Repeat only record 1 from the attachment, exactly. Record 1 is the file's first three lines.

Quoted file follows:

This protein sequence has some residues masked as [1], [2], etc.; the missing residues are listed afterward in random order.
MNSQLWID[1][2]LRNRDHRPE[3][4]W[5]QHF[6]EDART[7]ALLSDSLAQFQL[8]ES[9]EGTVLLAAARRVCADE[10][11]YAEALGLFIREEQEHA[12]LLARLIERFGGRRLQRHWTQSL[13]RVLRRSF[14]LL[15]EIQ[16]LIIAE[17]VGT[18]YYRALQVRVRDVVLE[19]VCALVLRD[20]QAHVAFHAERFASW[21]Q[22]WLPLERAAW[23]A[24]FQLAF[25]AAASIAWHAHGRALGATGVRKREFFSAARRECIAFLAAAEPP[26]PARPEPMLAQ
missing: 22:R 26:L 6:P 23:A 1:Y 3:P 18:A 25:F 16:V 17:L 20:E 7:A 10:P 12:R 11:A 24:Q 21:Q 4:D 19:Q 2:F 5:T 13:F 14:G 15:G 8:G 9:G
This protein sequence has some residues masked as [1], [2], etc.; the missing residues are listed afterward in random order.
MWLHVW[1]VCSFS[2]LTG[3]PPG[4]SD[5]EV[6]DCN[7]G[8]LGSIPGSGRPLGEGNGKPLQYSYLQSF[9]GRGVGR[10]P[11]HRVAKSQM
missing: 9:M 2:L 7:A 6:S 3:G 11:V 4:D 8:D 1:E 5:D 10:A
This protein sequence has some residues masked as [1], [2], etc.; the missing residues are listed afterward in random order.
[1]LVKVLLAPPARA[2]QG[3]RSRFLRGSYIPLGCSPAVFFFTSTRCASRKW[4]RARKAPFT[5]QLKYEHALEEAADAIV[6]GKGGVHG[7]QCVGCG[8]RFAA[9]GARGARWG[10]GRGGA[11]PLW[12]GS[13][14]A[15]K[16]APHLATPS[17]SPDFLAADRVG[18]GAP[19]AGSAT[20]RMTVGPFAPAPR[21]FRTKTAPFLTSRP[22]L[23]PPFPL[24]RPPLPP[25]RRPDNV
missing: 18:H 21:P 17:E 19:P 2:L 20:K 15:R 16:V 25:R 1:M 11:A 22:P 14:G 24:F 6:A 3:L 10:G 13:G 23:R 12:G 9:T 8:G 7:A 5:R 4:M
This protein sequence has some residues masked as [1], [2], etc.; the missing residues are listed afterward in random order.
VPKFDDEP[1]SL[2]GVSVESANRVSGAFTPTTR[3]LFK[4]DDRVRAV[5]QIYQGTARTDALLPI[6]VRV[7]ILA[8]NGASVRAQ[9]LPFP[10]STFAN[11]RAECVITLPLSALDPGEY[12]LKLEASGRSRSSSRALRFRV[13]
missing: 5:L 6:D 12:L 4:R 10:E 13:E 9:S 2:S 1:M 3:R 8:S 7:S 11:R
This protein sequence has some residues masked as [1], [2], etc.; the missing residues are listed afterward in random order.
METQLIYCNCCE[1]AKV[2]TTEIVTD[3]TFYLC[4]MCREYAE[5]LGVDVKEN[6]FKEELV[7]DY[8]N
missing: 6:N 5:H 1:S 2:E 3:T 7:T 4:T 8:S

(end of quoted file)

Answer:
This protein sequence has some residues masked as [1], [2], etc.; the missing residues are listed afterward in random order.
MNSQLWID[1][2]LRNRDHRPE[3][4]W[5]QHF[6]EDART[7]ALLSDSLAQFQL[8]ES[9]EGTVLLAAARRVCADE[10][11]YAEALGLFIREEQEHA[12]LLARLIERFGGRRLQRHWTQSL[13]RVLRRSF[14]LL[15]EIQ[16]LIIAE[17]VGT[18]YYRALQVRVRDVVLE[19]VCALVLRD[20]QAHVAFHAERFASW[21]Q[22]WLPLERAAW[23]A[24]FQLAF[25]AAASIAWHAHGRALGATGVRKREFFSAARRECIAFLAAAEPP[26]PARPEPMLAQ
missing: 22:R 26:L 6:P 23:A 1:Y 3:P 18:A 25:F 16:V 17:L 20:E 7:A 10:P 12:R 11:A 24:Q 21:Q 4:D 19:Q 2:F 5:T 13:F 14:G 15:G 8:G 9:G